The death of a Congolese in Rio recalls the difficulties of African migrants in Brazil

Hundreds of people demonstrated on the 5 February in Brazil to seek justice for a 24-year-old Congolese boy years beaten to death on 24 January on a beach in Rio de Janeiro. If African immigration remains marginal in this country of more than 200 million inhabitants, this tragedy revives the debate on racism in Brazil.

Displaying placards with his portrait and slogans against racism and xenophobia, several hundred demonstrators, including members of the Congolese community, gathered around the beach bar where Moïse Kabagambe was employed. The young man was lynched there by five men. According to his family, he had come to claim back pay of 200 reais (about thirty euros) to the manager of the bar.

(Let’s do justice to Moses in Rio)

Demonstrations also took place in Sao Paulo, Brasilia, Salvador de Bahia and Belo Horizonte, reports AFP. Three people involved in the fatal beating have been arrested, according to Brazilian police. The death of Moses Kabagambe caused a wave of indignation on social networks. Many artists and athletes have demanded justice for the young man, including footballer Gabriel Barbosa or singer Caetano Veloso.

(Translation : “I cried today reading the murder of Moïse Mujenyi Kabagambe in a kiosk in Barra da Tijuca. Let the name of the kiosk be Tropicália deepens, for me, the pain of seeing a refugee from violence encounter violence in Brazil.”)

Fleeing with his two brothers the violence in Ituri, in the east of the Democratic Republic of Congo, Moïse Kabagambe had been welcomed on his arrival in Brazil in 2011 by the Catholic NGO Caritas. All three had been granted refugee status, says The cross.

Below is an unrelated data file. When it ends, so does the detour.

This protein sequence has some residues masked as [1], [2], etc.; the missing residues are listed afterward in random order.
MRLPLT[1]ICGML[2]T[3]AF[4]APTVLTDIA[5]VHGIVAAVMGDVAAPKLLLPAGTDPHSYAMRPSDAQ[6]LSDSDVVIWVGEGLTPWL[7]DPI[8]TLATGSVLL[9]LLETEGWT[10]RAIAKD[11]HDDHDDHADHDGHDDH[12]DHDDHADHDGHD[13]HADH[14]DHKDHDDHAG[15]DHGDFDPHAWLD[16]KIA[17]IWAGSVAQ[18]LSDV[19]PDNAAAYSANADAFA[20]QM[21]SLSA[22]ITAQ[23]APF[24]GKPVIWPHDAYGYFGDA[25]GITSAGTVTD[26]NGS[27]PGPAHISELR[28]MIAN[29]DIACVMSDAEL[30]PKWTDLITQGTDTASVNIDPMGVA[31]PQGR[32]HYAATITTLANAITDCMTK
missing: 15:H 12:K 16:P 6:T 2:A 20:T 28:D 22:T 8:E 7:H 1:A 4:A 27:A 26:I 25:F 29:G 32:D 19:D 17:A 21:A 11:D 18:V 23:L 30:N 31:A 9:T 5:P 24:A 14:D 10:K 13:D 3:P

“Between 2010 and 2018, the number of asylum applications lodged in Brazil multiplied by 80. This ‘migration boom’ is unprecedented, not only for its importance, but above all for the variety of countries of origin migrants: South America, Caribbean, Africa, Europe and even Asia”, specified the Office of the United Nations High Commissioner for Refugees (UNHCR) in 2019. Thus, 70,000 Africans, mainly from the west of the continent, reached Brazil during this period. The Brazilian Justice Ministry estimates that Congolese refugees number 1,798.

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The Congolese community protests in Sao Paulo on February 5 against the murder of Congolese emigrant Moïse Kabagambe in Rio, January 24, 2022. (CRIS FAGA / NURPHOTO)

The Congolese community protests in Sao Paulo on February 5 against the murder of Congolese emigrant Moïse Kabagambe in Rio, January 24, 2022. (CRIS FAGA / NURPHOTO)

“Once you enter the country and apply for asylum, you have the same rights as any Brazilianindicated in 2015 Professor Duval Fernandes, in Point. But today, in an economic context weighed down in particular by the health crisis, according to The echoesfinding a job becomes more difficult for migrants.

This murder “cannot be considered in isolation from the context in which thousands of young black men and women who have been killed in recent times live and pass”, said Zanoni Demettino Castro. The person in charge of the Afro-Brazilian Pastoral of the Episcopal Conference, taken over by Fides agencyspecifies that “of the 34,918 violent youth deaths reported by the end of 2021, 80% were black youth”.

“This is about the death of a stranger who was our brother, because he was black. We are here to show our resistance, to show that we will not let what happened go unpunished.”

Bruna Lira, a 19 year old student

at AFP

Brasil “Only values ​​foreigners who have light eyes and speak English. If it’s a black man who came from Africa to try and grow up here, he has no value”Douglas Alencar, coordinator in Rio de Janeiro of Ipad, a militant institute for the defense of democracy, told AFP.

Beyond a phenomenon linked to the migratory boom, racism is strongly rooted in Brazil. And the death of a beaten black man in November 2020 by white vigilantes from a supermarket in Porto Alegre had already set fire to the powder in the country. At the time, the United Nations Organization called for an independent investigation and denounced a “structural racism” in Brazil.

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